Skip to content

The 5 Ingredients of Shame

Ingredients of Shame

4. Disgust

While shame is said to have evolved in order to maintain social hierarchies, disgust is said to have evolved to help humans avoid disease. But disgust focused on oneself is shame — the kind that drives eating disorders and self-harm.

5. Fear

Ashamed, we fear exposure, accusation, and punishment. Afraid that we cannot erase those deeds or thoughts or qualities that shame us, we exist on quicksand, dreading the one ticking time-bomb we cannot escape: ourselves.

Whenever shame strikes, let us try to stand fast in its blast and trace its source. In whose voices do we hear “Shame on you”? Are they the voices of society or deities or individuals real or imagined — or our own? Might those voices be bigoted, abusive, arbitrary, antiquated, cruel?

Related: What Is Toxic Shame? How It Alters Our Self-Image

Might they not be voices at all but history, collective trauma shouting what we should and should not be?

Want to know more about the causes of shame? Check this video out below!

What causes shame and embarrassment

Check out S. Rufus’s personal website to know more about her and her work.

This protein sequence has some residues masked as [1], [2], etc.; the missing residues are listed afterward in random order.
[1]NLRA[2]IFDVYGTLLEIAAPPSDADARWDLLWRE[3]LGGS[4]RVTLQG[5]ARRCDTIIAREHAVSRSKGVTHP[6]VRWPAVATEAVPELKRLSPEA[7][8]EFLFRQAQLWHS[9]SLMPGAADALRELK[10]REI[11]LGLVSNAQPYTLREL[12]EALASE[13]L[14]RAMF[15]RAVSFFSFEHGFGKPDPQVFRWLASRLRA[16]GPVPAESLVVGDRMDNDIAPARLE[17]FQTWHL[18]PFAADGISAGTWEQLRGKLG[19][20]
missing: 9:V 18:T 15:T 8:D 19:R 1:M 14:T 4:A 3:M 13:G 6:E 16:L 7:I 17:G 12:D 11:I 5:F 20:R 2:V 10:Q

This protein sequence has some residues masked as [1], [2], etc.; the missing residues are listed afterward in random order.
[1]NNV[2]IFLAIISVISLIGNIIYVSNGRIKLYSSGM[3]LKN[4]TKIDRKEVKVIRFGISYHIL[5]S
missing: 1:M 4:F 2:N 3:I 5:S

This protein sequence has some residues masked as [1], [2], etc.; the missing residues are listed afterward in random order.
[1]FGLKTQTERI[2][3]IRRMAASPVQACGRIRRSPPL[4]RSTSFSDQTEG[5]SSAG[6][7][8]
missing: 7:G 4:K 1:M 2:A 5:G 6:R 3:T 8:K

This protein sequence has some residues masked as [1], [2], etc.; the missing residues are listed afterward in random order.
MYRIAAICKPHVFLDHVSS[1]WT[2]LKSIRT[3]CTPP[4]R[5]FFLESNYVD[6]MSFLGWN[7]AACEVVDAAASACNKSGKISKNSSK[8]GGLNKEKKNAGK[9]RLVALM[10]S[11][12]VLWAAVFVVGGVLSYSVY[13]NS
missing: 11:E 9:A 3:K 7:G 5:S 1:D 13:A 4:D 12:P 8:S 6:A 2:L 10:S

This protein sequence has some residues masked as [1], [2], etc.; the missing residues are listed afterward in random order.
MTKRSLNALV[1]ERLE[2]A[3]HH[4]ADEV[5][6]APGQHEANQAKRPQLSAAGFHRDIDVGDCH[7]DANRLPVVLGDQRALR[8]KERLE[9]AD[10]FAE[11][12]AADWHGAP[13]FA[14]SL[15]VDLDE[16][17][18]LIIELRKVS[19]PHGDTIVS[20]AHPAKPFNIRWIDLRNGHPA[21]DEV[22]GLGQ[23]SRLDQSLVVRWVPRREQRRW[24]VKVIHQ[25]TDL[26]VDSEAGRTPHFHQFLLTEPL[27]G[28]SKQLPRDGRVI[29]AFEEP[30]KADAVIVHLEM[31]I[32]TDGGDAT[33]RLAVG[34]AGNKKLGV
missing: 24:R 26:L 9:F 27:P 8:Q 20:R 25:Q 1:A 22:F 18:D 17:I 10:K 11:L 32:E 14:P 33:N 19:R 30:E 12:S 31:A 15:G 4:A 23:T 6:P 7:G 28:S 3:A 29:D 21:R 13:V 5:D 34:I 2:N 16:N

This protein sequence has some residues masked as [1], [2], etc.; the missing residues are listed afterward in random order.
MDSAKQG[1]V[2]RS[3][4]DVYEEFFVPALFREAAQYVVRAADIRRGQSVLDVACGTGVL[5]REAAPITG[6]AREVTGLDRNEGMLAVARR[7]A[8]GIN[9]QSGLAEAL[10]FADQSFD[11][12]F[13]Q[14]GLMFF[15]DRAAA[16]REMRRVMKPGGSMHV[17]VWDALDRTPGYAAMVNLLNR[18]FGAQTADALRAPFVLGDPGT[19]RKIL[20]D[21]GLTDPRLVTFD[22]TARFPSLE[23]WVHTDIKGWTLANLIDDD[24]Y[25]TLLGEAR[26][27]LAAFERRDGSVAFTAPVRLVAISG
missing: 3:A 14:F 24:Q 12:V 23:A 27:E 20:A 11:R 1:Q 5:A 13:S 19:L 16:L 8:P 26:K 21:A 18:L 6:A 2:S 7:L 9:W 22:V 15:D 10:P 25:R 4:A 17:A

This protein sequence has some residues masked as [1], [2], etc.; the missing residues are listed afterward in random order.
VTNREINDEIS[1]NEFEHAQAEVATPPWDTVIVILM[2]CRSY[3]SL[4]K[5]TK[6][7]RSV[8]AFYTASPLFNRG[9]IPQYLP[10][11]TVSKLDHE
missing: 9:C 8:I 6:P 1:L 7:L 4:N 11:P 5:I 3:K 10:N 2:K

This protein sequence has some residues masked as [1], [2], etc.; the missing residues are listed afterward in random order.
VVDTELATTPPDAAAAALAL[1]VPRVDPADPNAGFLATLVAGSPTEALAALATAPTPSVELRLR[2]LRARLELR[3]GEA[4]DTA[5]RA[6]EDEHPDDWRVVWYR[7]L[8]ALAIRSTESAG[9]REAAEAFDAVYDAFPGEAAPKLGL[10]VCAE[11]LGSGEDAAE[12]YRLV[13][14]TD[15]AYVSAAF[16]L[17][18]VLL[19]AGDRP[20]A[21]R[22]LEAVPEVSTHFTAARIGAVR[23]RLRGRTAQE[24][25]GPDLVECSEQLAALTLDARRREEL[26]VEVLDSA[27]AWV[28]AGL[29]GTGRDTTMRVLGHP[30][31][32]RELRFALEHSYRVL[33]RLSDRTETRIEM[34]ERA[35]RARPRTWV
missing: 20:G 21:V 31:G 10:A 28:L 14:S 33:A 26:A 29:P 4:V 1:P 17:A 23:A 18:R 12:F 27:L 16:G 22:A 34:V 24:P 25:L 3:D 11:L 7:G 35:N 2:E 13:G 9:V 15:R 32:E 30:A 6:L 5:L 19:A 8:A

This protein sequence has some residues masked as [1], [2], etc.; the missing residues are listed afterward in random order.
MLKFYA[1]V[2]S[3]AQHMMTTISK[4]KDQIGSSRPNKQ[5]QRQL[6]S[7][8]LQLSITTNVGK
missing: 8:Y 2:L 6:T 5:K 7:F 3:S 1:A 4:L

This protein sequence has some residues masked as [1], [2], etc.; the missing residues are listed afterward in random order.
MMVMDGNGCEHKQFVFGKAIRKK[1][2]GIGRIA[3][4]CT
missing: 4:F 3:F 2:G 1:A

Written By S.Rufus
Originally Appeared On Psychology Today
Ingredients of Shame pin
The 5 Ingredients of Shame
Pages: 1 2

S. Rufus

S. Rufus, M.A., is a graduate of the University of California, Berkeley, an award-winning journalist whose work has appeared at Elle, Salon, The Daily Beast, and other venues, and — under the byline Anneli Rufus — the author of twelve books including Unworthy: How to Stop Hating Yourself; Party of One: The Loners' Manifesto; Weird Europe; and Stuck: Why We Can't (or Won't) Move On. Translated into five languages and now in its fourteenth printing, Party of One has been cited as a landmark work on (and for) introverts.View Author posts